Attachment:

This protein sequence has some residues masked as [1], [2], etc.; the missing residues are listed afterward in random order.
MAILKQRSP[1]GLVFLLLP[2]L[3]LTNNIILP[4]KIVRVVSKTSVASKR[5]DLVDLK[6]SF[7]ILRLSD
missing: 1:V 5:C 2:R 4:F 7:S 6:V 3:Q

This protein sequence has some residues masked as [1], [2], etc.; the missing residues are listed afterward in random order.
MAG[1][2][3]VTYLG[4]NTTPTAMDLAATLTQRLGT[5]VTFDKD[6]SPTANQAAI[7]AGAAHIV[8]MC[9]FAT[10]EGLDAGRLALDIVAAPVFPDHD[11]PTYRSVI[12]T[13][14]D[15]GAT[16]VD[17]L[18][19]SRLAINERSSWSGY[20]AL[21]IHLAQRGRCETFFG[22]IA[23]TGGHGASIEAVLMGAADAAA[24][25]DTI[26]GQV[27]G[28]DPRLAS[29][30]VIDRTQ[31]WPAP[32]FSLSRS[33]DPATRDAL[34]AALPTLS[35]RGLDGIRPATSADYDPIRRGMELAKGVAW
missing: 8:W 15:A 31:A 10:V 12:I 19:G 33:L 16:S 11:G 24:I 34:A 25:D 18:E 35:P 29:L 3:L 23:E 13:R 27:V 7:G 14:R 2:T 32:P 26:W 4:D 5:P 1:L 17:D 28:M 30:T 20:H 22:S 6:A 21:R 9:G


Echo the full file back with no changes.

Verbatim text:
This protein sequence has some residues masked as [1], [2], etc.; the missing residues are listed afterward in random order.
MAILKQRSP[1]GLVFLLLP[2]L[3]LTNNIILP[4]KIVRVVSKTSVASKR[5]DLVDLK[6]SF[7]ILRLSD
missing: 1:V 5:C 2:R 4:F 7:S 6:V 3:Q

This protein sequence has some residues masked as [1], [2], etc.; the missing residues are listed afterward in random order.
MAG[1][2][3]VTYLG[4]NTTPTAMDLAATLTQRLGT[5]VTFDKD[6]SPTANQAAI[7]AGAAHIV[8]MC[9]FAT[10]EGLDAGRLALDIVAAPVFPDHD[11]PTYRSVI[12]T[13][14]D[15]GAT[16]VD[17]L[18][19]SRLAINERSSWSGY[20]AL[21]IHLAQRGRCETFFG[22]IA[23]TGGHGASIEAVLMGAADAAA[24][25]DTI[26]GQV[27]G[28]DPRLAS[29][30]VIDRTQ[31]WPAP[32]FSLSRS[33]DPATRDAL[34]AALPTLS[35]RGLDGIRPATSADYDPIRRGMELAKGVAW
missing: 8:W 15:A 31:A 10:V 12:I 19:G 33:L 16:S 11:G 24:I 34:A 25:D 18:E 35:P 29:L 3:L 23:E 13:R 27:V 7:G 14:R 2:T 32:P 26:W 4:D 5:P 1:L 17:D 28:M 30:T 20:H 22:S 6:A 21:R 9:G